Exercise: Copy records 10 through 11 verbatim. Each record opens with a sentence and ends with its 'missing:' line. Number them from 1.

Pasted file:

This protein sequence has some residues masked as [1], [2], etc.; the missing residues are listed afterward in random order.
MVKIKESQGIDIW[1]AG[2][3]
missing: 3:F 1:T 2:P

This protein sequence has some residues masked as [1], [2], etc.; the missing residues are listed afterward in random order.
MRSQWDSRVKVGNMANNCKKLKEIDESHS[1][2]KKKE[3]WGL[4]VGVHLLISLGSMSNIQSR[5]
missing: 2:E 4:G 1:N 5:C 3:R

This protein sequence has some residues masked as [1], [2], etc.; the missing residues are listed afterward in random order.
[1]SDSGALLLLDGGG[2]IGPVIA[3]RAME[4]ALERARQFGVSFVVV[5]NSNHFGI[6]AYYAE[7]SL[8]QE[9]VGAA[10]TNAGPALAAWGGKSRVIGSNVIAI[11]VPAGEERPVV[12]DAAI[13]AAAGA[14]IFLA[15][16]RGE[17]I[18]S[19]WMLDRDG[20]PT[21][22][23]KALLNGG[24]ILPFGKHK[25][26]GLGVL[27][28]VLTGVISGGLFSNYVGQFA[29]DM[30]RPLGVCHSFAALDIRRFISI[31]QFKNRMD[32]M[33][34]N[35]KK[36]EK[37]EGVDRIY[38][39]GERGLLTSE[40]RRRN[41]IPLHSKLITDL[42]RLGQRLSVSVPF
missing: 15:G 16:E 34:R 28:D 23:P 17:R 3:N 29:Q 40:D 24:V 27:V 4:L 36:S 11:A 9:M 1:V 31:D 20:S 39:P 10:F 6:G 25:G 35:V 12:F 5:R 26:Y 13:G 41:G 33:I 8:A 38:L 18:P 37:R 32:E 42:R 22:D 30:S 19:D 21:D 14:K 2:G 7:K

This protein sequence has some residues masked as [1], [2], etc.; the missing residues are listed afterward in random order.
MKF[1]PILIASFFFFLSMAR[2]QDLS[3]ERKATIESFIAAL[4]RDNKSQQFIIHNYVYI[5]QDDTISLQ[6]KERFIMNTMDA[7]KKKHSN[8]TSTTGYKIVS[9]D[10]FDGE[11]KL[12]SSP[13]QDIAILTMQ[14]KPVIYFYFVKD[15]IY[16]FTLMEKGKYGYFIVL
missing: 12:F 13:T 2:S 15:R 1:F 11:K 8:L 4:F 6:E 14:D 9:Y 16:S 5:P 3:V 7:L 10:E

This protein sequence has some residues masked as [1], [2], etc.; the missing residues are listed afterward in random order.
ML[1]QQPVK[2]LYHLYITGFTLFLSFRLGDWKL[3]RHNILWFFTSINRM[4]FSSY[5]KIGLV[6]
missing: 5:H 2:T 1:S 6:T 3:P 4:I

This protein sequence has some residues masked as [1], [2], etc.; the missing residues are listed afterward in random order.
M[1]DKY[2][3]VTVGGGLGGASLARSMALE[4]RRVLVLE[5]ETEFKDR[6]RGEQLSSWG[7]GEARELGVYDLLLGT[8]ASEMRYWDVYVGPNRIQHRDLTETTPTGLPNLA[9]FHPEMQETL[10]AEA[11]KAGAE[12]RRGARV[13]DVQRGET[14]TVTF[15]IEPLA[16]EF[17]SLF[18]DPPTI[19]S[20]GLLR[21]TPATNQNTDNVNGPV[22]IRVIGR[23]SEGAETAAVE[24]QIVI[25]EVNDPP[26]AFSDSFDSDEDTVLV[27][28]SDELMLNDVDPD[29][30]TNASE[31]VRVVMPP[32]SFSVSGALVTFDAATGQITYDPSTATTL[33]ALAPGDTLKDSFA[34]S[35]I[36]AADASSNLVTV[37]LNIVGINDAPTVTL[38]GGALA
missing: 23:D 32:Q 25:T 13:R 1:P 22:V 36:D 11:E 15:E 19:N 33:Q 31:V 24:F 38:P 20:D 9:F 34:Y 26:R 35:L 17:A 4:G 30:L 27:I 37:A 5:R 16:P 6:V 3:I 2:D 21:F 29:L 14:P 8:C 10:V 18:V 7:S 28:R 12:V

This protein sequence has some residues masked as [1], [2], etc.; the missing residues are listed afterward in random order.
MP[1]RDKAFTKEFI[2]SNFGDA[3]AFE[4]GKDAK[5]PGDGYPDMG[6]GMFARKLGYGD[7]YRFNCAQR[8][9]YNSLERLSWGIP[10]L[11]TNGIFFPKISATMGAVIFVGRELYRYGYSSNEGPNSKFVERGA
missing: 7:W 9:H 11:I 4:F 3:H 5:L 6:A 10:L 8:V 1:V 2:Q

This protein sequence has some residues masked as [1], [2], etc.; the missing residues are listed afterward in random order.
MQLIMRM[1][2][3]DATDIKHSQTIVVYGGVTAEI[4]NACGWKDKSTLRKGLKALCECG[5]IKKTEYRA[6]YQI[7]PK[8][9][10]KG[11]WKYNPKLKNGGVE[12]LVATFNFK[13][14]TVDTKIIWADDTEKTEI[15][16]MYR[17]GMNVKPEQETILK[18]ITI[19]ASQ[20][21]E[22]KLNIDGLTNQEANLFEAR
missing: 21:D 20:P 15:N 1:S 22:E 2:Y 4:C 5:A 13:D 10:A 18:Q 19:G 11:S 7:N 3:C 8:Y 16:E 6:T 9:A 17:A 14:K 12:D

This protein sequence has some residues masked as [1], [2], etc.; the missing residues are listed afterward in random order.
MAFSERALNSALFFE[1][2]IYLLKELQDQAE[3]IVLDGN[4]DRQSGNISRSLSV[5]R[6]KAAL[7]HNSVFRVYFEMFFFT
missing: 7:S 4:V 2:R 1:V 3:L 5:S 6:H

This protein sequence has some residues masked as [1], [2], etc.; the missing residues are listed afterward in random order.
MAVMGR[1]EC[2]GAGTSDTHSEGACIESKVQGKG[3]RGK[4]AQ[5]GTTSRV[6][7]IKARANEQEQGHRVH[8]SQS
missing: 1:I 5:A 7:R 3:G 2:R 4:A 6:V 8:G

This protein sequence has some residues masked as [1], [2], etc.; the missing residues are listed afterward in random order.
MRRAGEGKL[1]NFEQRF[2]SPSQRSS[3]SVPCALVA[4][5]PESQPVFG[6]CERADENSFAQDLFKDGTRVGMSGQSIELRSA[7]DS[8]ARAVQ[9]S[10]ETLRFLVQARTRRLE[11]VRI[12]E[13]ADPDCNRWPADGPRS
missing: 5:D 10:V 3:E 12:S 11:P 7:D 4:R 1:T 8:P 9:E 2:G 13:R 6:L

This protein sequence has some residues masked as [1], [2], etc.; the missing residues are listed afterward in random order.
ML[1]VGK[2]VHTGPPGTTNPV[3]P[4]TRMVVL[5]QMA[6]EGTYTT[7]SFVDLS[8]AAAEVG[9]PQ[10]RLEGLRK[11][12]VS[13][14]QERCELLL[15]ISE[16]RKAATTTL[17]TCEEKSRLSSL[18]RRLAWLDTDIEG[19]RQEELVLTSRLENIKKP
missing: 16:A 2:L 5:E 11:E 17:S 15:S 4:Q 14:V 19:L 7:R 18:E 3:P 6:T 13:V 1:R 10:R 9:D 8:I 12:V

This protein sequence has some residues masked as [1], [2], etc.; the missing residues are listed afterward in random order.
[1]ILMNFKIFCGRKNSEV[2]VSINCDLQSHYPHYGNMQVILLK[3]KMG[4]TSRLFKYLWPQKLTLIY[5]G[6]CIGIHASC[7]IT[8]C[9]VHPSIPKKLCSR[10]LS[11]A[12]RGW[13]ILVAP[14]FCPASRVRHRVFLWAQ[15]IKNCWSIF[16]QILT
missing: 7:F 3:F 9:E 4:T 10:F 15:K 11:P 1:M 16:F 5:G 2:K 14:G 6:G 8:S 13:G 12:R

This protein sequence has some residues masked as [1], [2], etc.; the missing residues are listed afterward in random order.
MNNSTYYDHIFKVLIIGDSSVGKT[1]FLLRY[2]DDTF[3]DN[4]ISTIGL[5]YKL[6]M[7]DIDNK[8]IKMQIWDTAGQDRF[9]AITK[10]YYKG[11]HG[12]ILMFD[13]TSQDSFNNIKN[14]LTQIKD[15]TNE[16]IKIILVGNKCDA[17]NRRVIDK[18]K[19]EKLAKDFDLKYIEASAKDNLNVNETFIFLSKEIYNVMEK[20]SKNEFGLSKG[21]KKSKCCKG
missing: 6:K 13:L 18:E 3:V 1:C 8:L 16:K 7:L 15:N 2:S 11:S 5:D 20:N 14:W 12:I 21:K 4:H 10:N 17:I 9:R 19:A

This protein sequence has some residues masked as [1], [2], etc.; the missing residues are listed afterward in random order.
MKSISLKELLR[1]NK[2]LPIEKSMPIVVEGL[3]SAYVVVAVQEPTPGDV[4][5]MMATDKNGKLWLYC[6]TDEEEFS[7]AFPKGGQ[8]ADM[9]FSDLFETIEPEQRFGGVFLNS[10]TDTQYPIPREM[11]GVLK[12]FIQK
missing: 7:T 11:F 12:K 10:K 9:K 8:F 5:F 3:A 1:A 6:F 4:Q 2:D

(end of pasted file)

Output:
This protein sequence has some residues masked as [1], [2], etc.; the missing residues are listed afterward in random order.
MAVMGR[1]EC[2]GAGTSDTHSEGACIESKVQGKG[3]RGK[4]AQ[5]GTTSRV[6][7]IKARANEQEQGHRVH[8]SQS
missing: 1:I 5:A 7:R 3:G 2:R 4:A 6:V 8:G

This protein sequence has some residues masked as [1], [2], etc.; the missing residues are listed afterward in random order.
MRRAGEGKL[1]NFEQRF[2]SPSQRSS[3]SVPCALVA[4][5]PESQPVFG[6]CERADENSFAQDLFKDGTRVGMSGQSIELRSA[7]DS[8]ARAVQ[9]S[10]ETLRFLVQARTRRLE[11]VRI[12]E[13]ADPDCNRWPADGPRS
missing: 5:D 10:V 3:E 12:S 11:P 7:D 4:R 1:T 8:P 9:E 2:G 13:R 6:L